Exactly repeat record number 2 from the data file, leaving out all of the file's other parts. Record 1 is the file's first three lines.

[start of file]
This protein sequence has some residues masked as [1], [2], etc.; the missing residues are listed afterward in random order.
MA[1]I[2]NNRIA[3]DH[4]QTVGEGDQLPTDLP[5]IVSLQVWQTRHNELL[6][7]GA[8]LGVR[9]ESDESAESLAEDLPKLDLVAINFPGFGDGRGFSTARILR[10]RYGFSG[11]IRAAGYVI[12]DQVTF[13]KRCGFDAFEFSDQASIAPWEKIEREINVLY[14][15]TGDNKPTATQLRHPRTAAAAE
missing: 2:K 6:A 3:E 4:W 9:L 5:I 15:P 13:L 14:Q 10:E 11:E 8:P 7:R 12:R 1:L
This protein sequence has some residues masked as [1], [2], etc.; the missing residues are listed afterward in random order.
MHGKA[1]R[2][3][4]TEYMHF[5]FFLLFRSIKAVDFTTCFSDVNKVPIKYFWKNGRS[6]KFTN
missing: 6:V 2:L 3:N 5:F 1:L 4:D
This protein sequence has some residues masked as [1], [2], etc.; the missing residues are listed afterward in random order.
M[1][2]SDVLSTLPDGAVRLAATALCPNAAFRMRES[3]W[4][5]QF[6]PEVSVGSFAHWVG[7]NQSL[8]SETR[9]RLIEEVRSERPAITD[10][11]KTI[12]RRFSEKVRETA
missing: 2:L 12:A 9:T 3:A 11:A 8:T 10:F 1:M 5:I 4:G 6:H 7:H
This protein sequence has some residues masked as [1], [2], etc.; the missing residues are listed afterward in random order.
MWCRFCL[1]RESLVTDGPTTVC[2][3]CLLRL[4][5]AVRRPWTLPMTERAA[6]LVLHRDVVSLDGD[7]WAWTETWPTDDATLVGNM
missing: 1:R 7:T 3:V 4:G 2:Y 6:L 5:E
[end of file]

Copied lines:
This protein sequence has some residues masked as [1], [2], etc.; the missing residues are listed afterward in random order.
MHGKA[1]R[2][3][4]TEYMHF[5]FFLLFRSIKAVDFTTCFSDVNKVPIKYFWKNGRS[6]KFTN
missing: 6:V 2:L 3:N 5:F 1:L 4:D